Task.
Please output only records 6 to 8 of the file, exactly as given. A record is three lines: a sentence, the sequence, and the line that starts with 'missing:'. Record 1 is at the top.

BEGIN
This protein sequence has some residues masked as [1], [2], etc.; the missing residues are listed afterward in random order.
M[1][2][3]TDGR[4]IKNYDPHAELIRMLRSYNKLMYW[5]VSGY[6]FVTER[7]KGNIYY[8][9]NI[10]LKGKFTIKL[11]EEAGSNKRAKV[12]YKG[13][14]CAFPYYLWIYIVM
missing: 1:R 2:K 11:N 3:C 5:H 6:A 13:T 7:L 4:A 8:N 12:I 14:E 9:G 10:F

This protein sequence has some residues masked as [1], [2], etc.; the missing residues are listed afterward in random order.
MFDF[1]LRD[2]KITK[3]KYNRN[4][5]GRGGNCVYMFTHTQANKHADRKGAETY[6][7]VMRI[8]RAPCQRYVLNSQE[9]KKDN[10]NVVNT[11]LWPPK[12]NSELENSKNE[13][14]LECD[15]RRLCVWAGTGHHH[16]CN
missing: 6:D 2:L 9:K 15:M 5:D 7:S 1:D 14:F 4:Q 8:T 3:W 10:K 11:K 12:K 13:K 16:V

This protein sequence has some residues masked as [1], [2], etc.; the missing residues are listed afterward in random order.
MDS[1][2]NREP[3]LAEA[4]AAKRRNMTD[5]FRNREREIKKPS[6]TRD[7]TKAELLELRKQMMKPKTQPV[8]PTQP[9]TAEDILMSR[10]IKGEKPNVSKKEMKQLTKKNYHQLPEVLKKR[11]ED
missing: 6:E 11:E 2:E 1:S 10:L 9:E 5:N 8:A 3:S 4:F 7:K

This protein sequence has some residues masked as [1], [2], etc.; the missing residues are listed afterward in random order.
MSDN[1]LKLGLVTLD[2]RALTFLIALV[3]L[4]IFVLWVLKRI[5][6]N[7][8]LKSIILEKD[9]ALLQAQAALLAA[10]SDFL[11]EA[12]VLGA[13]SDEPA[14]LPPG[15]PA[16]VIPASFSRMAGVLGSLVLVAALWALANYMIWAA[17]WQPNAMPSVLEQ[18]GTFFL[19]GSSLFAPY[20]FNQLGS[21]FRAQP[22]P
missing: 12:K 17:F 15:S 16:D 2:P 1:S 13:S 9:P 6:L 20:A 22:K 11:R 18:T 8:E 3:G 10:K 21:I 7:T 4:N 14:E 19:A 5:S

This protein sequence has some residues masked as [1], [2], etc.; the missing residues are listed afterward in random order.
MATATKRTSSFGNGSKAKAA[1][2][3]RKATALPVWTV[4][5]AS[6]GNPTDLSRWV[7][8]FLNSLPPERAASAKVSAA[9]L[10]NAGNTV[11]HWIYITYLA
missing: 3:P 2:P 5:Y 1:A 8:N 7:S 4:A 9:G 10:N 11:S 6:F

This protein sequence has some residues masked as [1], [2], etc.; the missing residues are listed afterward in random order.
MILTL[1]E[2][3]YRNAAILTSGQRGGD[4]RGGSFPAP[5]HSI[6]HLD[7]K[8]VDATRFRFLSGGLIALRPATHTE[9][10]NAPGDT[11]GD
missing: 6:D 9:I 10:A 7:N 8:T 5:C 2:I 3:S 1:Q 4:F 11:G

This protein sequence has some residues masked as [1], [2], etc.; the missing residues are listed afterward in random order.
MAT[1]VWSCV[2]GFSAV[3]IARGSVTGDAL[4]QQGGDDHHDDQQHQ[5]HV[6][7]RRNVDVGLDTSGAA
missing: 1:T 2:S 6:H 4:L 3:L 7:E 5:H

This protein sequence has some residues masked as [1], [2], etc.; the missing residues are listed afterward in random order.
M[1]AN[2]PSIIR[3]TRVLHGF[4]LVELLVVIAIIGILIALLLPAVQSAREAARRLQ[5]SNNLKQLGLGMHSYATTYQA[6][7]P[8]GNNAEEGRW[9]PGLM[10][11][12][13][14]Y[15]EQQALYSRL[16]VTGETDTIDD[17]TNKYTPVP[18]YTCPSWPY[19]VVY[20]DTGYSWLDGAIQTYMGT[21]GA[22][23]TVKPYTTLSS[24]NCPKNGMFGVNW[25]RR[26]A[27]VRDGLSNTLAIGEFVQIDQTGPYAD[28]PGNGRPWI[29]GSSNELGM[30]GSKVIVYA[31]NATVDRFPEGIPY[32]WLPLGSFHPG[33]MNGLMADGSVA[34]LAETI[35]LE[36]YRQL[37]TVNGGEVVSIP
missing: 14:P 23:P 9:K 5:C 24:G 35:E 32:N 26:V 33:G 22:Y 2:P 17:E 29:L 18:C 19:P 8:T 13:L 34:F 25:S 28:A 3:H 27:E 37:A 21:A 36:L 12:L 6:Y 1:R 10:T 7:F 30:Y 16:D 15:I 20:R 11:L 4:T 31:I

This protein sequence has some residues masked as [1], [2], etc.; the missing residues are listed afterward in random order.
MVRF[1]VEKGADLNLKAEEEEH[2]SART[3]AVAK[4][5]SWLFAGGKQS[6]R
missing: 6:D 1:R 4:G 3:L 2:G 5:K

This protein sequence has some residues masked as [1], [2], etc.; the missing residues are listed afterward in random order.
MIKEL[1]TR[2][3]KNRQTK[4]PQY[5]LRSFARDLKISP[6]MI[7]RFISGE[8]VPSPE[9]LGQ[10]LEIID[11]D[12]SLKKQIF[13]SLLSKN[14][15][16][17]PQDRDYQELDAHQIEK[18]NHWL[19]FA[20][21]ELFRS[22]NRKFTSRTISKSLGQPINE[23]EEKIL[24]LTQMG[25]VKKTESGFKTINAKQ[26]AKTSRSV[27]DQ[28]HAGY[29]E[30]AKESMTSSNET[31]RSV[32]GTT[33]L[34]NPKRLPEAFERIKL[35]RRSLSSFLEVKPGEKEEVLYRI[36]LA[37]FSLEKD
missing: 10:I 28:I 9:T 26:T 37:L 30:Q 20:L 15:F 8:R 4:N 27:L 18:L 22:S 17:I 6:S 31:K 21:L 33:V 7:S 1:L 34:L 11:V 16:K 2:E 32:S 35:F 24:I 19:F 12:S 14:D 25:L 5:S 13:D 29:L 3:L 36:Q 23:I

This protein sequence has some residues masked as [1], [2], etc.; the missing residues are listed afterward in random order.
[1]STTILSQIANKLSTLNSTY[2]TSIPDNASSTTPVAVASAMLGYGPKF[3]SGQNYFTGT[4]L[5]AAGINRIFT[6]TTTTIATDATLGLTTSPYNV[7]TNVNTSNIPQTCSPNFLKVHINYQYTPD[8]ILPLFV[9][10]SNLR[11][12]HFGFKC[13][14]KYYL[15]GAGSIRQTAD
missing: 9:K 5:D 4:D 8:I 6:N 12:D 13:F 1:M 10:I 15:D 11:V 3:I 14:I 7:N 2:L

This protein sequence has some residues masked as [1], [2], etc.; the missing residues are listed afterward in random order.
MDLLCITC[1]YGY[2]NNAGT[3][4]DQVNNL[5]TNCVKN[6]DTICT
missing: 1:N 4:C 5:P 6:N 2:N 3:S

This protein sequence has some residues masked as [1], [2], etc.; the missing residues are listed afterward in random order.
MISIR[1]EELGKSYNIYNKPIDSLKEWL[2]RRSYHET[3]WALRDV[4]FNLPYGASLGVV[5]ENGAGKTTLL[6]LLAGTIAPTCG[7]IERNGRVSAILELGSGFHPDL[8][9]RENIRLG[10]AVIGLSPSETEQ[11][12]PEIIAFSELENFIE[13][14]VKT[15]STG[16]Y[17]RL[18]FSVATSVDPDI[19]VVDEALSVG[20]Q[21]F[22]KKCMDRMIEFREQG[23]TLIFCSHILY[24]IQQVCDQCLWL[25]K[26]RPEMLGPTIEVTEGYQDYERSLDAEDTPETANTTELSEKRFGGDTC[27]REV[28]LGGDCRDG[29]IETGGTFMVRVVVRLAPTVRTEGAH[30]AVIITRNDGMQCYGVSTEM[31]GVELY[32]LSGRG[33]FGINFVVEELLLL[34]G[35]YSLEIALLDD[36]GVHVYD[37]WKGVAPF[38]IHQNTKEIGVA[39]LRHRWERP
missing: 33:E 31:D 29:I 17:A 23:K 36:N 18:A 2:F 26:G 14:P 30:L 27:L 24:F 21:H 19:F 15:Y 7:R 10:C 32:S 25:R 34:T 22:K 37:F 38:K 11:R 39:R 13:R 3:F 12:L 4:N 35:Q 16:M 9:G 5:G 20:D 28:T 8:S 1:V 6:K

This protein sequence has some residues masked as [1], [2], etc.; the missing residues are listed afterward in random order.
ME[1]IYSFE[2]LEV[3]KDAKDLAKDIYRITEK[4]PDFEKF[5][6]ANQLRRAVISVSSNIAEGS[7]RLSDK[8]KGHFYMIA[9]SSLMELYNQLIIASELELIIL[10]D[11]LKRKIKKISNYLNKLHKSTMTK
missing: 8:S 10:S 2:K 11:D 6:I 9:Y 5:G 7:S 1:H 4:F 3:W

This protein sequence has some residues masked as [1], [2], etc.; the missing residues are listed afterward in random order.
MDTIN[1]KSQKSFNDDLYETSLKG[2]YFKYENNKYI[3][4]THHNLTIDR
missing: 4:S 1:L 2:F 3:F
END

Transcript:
This protein sequence has some residues masked as [1], [2], etc.; the missing residues are listed afterward in random order.
MILTL[1]E[2][3]YRNAAILTSGQRGGD[4]RGGSFPAP[5]HSI[6]HLD[7]K[8]VDATRFRFLSGGLIALRPATHTE[9][10]NAPGDT[11]GD
missing: 6:D 9:I 10:A 7:N 8:T 5:C 2:I 3:S 1:Q 4:F 11:G

This protein sequence has some residues masked as [1], [2], etc.; the missing residues are listed afterward in random order.
MAT[1]VWSCV[2]GFSAV[3]IARGSVTGDAL[4]QQGGDDHHDDQQHQ[5]HV[6][7]RRNVDVGLDTSGAA
missing: 1:T 2:S 6:H 4:L 3:L 7:E 5:H

This protein sequence has some residues masked as [1], [2], etc.; the missing residues are listed afterward in random order.
M[1]AN[2]PSIIR[3]TRVLHGF[4]LVELLVVIAIIGILIALLLPAVQSAREAARRLQ[5]SNNLKQLGLGMHSYATTYQA[6][7]P[8]GNNAEEGRW[9]PGLM[10][11][12][13][14]Y[15]EQQALYSRL[16]VTGETDTIDD[17]TNKYTPVP[18]YTCPSWPY[19]VVY[20]DTGYSWLDGAIQTYMGT[21]GA[22][23]TVKPYTTLSS[24]NCPKNGMFGVNW[25]RR[26]A[27]VRDGLSNTLAIGEFVQIDQTGPYAD[28]PGNGRPWI[29]GSSNELGM[30]GSKVIVYA[31]NATVDRFPEGIPY[32]WLPLGSFHPG[33]MNGLMADGSVA[34]LAETI[35]LE[36]YRQL[37]TVNGGEVVSIP
missing: 14:P 23:P 9:K 5:C 24:G 35:E 32:N 26:V 33:G 22:Y 2:P 17:E 29:L 18:C 19:P 8:T 13:L 34:F 25:S 28:A 3:H 27:E 37:A 21:A 36:L 12:L 6:Y 1:R 10:T 7:F 30:Y 16:D 15:I 20:R 11:L 4:T 31:I